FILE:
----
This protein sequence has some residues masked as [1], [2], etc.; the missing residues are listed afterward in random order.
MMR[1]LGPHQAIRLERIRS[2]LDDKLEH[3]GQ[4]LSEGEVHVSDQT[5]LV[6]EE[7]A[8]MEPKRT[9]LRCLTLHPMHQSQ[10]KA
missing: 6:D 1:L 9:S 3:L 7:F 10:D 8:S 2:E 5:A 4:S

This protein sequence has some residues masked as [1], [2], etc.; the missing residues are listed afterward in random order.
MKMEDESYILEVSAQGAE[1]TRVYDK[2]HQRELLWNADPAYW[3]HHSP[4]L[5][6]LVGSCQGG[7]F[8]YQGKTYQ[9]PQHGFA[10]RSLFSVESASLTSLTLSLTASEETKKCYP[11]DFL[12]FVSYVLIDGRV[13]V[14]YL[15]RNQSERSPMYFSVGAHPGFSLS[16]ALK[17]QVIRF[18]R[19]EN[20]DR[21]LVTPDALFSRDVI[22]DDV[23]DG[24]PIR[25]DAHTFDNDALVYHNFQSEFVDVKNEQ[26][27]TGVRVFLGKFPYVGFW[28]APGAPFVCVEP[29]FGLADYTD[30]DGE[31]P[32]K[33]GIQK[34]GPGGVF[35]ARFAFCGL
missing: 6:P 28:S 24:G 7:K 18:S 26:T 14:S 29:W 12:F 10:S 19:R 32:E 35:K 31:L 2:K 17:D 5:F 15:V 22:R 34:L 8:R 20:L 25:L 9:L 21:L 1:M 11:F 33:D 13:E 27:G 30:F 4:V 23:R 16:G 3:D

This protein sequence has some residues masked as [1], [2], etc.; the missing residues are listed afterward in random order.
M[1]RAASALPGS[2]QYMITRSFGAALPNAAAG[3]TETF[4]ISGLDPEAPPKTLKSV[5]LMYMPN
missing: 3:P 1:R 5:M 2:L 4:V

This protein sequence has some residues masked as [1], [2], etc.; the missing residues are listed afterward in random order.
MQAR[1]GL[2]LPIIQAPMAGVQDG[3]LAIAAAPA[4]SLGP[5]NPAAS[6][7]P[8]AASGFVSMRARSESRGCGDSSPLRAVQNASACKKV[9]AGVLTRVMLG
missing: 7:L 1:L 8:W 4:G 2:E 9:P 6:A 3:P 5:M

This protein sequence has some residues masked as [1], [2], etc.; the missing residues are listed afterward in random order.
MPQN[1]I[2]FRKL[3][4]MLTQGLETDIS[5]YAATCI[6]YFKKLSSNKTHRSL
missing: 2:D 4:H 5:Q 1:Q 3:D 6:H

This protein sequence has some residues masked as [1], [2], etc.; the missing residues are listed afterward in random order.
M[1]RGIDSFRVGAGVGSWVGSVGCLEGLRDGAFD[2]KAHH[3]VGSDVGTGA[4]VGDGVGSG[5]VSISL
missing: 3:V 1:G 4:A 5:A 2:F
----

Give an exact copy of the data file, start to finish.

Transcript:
This protein sequence has some residues masked as [1], [2], etc.; the missing residues are listed afterward in random order.
MMR[1]LGPHQAIRLERIRS[2]LDDKLEH[3]GQ[4]LSEGEVHVSDQT[5]LV[6]EE[7]A[8]MEPKRT[9]LRCLTLHPMHQSQ[10]KA
missing: 6:D 1:L 9:S 3:L 7:F 10:D 8:S 2:E 5:A 4:S

This protein sequence has some residues masked as [1], [2], etc.; the missing residues are listed afterward in random order.
MKMEDESYILEVSAQGAE[1]TRVYDK[2]HQRELLWNADPAYW[3]HHSP[4]L[5][6]LVGSCQGG[7]F[8]YQGKTYQ[9]PQHGFA[10]RSLFSVESASLTSLTLSLTASEETKKCYP[11]DFL[12]FVSYVLIDGRV[13]V[14]YL[15]RNQSERSPMYFSVGAHPGFSLS[16]ALK[17]QVIRF[18]R[19]EN[20]DR[21]LVTPDALFSRDVI[22]DDV[23]DG[24]PIR[25]DAHTFDNDALVYHNFQSEFVDVKNEQ[26][27]TGVRVFLGKFPYVGFW[28]APGAPFVCVEP[29]FGLADYTD[30]DGE[31]P[32]K[33]GIQK[34]GPGGVF[35]ARFAFCGL
missing: 6:P 28:S 24:G 7:K 18:S 26:T 14:S 29:W 12:F 10:S 19:R 32:E 35:K 31:L 2:K 17:D 5:F 15:V 22:R 34:L 8:R 20:L 25:L 9:L 21:L 1:M 11:F 33:D 13:E 27:G 30:F 4:V 23:R 16:G 3:D

This protein sequence has some residues masked as [1], [2], etc.; the missing residues are listed afterward in random order.
M[1]RAASALPGS[2]QYMITRSFGAALPNAAAG[3]TETF[4]ISGLDPEAPPKTLKSV[5]LMYMPN
missing: 3:P 1:R 5:M 2:L 4:V

This protein sequence has some residues masked as [1], [2], etc.; the missing residues are listed afterward in random order.
MQAR[1]GL[2]LPIIQAPMAGVQDG[3]LAIAAAPA[4]SLGP[5]NPAAS[6][7]P[8]AASGFVSMRARSESRGCGDSSPLRAVQNASACKKV[9]AGVLTRVMLG
missing: 7:L 1:L 8:W 4:G 2:E 9:P 6:A 3:P 5:M

This protein sequence has some residues masked as [1], [2], etc.; the missing residues are listed afterward in random order.
MPQN[1]I[2]FRKL[3][4]MLTQGLETDIS[5]YAATCI[6]YFKKLSSNKTHRSL
missing: 2:D 4:H 5:Q 1:Q 3:D 6:H

This protein sequence has some residues masked as [1], [2], etc.; the missing residues are listed afterward in random order.
M[1]RGIDSFRVGAGVGSWVGSVGCLEGLRDGAFD[2]KAHH[3]VGSDVGTGA[4]VGDGVGSG[5]VSISL
missing: 3:V 1:G 4:A 5:A 2:F